The quality of education in Kenya has been a subject of debate in recent times. These debates surround the content and approach of skills training and their relevance to the job market. Like many African countries, Kenya faces significant youth unemployment at about 35%, as well as high rates of underemployment and working poverty.
There has been rising interest in the need for ‘transferable skills’ training to enhance the overall quality of graduates from secondary schools and institutions of higher learning. Transferable skills have been proven excellent in developing youth to become productive citizens who can contribute to national socio-economic development. Not only do these skills prepare them to be good employees, but also creators of job opportunities.
A recent study by the MasterCard Foundation in collaboration with the African Institute for Development Policy (AFIDEP), reveals that transferable skills (also referred to as employability skills, soft skills, life skills or 21st century skills) are highly valued by employers and have been shown to significantly improve the quality of life. Transferable skills are defined as higher-order cognitive and non-cognitive skills that individuals can use to succeed in different situations in work and life. Students who possess transferable skills are better performers in school, at the work place and in life in general, and have the ability to switch between jobs and fields. Some of these skills include (but not limited to) critical thinking, problem solving, communication, collaboration and leadership skills, and entrepreneurship capabilities.
The study whose findings were published in March 2017, features three cases:
CAP-Youth Empowerment Institute (CAP-YEI), Kenya, an employability skills training programme incorporated by the government within the formal technical and vocational educational training (TVET) system; Akazi Kanoze, Rwanda, an employability skills programme designed by Education Development Center (EDC) for out-of-school youth, that was brought into the formal secondary school curriculum across Rwanda as part of the government’s education reforms; Senior Secondary Education Curriculum, Nigeria, a new curriculum that focuses on technical and transferable skills training designed and rolled out nationwide by the federal government.
Evidently, there are efforts to integrate transferable skills into education curricula at all levels. The three countries have/are reviewing their curriculum to integrate transferable skills in what is popularly referred to as ‘competency-based curriculum.’ The curriculum reforms are aimed at preparing youth with employability attributes – relevant knowledge, skills and personal attributes.
The three case studies present a variety of ways through which transferable skills can be integrated into formal curriculum at various levels of education. The Kenya case, for instance, focused on TVET level whereas the Rwanda and Nigeria cases were focused on secondary school curriculum. The education reform process in Kenya began in 2013, when the government signed into law a new TVET Act, which launched the transition to a Competency Based Education and Training (CBET) framework across TVET institutions. The reforms referred to the CAP-YEI’s Basic Employability Skills Training (BEST) programme as a model demonstrating the incorporation of skills training within the new competency-based education and training approach.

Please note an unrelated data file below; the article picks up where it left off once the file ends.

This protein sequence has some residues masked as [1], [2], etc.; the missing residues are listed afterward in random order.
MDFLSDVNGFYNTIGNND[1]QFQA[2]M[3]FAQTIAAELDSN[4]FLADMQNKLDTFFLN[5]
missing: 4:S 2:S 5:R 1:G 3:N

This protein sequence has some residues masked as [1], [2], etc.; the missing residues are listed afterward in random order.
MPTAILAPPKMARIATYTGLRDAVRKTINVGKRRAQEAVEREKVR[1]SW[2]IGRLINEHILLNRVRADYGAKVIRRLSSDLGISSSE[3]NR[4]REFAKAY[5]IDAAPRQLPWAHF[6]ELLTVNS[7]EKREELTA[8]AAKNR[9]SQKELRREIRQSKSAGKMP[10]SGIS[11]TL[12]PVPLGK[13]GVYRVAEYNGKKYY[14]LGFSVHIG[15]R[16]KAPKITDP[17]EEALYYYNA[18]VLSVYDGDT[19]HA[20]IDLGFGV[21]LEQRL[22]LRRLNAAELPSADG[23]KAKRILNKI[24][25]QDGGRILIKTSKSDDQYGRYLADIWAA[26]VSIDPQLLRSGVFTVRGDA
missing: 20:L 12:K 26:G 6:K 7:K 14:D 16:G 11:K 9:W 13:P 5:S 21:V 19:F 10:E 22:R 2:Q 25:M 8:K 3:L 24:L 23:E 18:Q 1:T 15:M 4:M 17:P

While Kenya and Rwanda have referred to ‘pilot’ projects initiated by non-governmental organisations in embedding transferable skills into TVET and secondary school curricula, Nigeria rolled out its senior secondary school curriculum nationwide without the benefit of successful pilot projects.
The study findings reveal key drivers of education reform in these countries as being, first, an enabling policy environment that presents a conducive platform for reforms. For Kenya, as in the case of Rwanda, the scale up of the CAP-YEI programme coincided with a period when education reform was ongoing.
The programme also benefited massively from champions within government who advocated for integration of transferable skills into TVET curricula taking example of successful models like CAP YEI’s BEST model. The contribution of champions at policy level was also seen in the Rwanda case.
The other contributing factor is evidence that transferable skills actually improve the employment prospects of youth. The Rwanda and Kenya cases revealed that youth who underwent transferable skills training programmes were about 12 percent more likely to be employed compared to those who did not.
An effective participatory approach to stakeholder engagement also gave the reforms a springboard for success as all the stakeholders, and particularly government, owned the reform processes fully.
While the curricula reforms are not devoid of challenges such as resource constraints and the uphill task of retraining of teachers and instructors in the new teaching methodology, the study reveals that curricula reforms for effective training can be successful when the drivers of reforms are taken into account
Going forward, it is recommended that governments prioritise training in the new teaching approaches that are learner-centered for effective integration of transferable skills. Assessment tools that reflect the competence nature of training are also needed beforehand. Other considerations include proper costing of reforms before undertaking large-scale implementation to avoid scenarios where education programmes stall midway due to financial constraints. Further, there is need for governments and other stakeholders to work in partnership and to embrace innovation through research and development, and experimentation in order to find the best structure and approach.